Its aerodynamic body panels, race-ready chassis, and suspension system, on the other hand, made it dance around each corner gracefully. This stability is proven especially on the "corkscrew" section where I felt huge amounts of G-force from all directions being handled very well.

That visceral feeling of being swayed hard opposite the direction of the turn (Centrifugal Force) while strapped on the seat was priceless. There were even times when, because of our cornering speed and angle, I felt like we were running on 2 wheels around certain corners. But I was assured that our ride is well planted on the ground; that the tires, chassis, and suspension are working as they should... wild yet tamed at the same time.

And finally, of that thing under the hood; that turbocharged 2.0L inline 4-cylinder VTEC engine with a 6-speed manual gearbox. I’m glad to say that we’ve unleashed at least most of the 306 hp and 400 Nm of pulling power it has on tap by engaging its +R Mode. On normal driving scenarios, it’s surprisingly quiet for a car that’s marketed to be wild and raw. But it sings like a rock star when pushed to the limits... only that it needs the backup voice of an inspiring exhaust sound.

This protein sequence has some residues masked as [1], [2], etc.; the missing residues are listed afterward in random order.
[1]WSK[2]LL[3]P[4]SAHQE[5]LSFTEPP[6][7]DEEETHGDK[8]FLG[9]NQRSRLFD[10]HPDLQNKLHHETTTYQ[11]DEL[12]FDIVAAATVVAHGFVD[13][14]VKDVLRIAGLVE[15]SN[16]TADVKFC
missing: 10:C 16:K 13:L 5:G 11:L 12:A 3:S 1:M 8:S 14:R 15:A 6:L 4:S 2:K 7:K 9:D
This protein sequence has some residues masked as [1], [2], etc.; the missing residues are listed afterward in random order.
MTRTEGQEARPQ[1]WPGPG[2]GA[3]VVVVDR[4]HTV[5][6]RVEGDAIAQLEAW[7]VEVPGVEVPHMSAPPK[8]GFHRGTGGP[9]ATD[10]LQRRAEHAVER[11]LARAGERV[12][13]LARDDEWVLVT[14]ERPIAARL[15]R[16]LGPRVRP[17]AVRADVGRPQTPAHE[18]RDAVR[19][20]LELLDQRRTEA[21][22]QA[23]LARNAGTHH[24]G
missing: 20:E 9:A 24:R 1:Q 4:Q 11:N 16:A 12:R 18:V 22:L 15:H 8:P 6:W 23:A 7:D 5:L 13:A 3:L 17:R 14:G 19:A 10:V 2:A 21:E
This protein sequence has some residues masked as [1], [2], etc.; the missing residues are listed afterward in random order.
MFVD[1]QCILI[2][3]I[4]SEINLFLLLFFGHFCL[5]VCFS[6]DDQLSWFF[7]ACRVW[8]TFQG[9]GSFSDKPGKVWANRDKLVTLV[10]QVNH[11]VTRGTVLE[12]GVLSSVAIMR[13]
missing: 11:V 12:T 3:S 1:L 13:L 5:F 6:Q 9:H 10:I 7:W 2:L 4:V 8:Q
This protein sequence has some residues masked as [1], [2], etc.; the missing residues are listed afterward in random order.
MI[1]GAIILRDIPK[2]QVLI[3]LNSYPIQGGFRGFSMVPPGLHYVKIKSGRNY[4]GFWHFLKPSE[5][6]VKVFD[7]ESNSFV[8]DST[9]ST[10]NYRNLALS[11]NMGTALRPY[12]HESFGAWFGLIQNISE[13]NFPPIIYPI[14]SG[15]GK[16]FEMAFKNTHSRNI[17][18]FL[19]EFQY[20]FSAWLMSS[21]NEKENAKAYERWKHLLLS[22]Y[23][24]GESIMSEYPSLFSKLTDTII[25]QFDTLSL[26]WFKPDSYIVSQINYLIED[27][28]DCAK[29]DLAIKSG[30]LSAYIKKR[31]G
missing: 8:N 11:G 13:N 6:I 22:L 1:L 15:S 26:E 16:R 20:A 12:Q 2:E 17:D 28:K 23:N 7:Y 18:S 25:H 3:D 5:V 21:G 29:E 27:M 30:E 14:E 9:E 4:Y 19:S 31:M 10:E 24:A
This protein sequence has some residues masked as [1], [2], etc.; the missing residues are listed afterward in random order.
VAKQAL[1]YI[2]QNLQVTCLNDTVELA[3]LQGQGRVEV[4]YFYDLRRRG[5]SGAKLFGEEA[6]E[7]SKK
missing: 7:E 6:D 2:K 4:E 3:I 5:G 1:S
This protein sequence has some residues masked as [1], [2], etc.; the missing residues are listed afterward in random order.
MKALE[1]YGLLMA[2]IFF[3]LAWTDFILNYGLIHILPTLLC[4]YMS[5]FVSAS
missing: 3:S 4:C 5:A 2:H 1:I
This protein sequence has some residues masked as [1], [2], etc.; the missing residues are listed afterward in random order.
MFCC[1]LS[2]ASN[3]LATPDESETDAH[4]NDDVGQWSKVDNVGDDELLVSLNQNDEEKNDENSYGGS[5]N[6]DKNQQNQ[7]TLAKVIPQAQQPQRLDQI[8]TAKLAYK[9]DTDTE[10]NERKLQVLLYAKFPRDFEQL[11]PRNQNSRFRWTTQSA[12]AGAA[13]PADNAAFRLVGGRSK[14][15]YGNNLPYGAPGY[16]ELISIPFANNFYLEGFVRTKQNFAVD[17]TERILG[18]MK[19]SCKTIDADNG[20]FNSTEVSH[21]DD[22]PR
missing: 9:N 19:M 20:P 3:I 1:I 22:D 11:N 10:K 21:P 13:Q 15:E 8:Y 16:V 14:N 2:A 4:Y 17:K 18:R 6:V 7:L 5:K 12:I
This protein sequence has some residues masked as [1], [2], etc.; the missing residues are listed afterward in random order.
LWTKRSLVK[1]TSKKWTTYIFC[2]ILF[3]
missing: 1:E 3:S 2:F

This brings us to my minor (and only) criticism. As a person who’s particular about the emotion attributed to sounds, the Type R’s exhaust note is rather anticlimactic. It has some bass, I give it that. But to me, it needs to roar a bit more to fully establish an awesome “driving emotion,” if that makes sense. To be clear, it isn’t bad, but it’s not good enough to compliment the Type R’s looks and performance. I do wish Honda would fine-tune this if they’d ever make little updates to the Type R FK8 before introducing its successor some day.

All in all, the Honda Civic Type R Track Experience was unforgettable. We enjoyed, we learned a lot, and at the end of the day, a new appreciation for the Type R was felt; an appreciation of what it can actually do.

Because of the positive outcome of the event and the overall great reception of the local market for the Type R, HCPI is setting its sights on bringing in additional units to be sold later this year. According to HCPI President Noriyuki Takakura, his company has not decided yet on how many units will be shipped here in the Philippines, but to give an idea, he said that the target number would still be about 100 units.

Thank you, HCPI for giving us a chance to be with and test the Type R in an environment where it really shines. Thanks for looking beyond my disability. Now, I can proudly say that being a shotgun rider all my life is an experience I’m beginning to love all over again.

Photos by Paolo Lesaca. Photo with red Type R by Ardie Lopez)

About the Author

Randolph de Leon
Randy is a person with disability (PWD), a partially-blinded person with only his left eye functioning. Since childhood, the automobile has always been his passion, and is able to express it through photography and most recently, through writing as well. Outside the motoring beat, Randy spends time manning the media aspect of his business which he co-founded with his sister/college classmate. It's called Dragonlight Wellness and Solutions, a multi-business venture centering on improving peoples' lives through earning.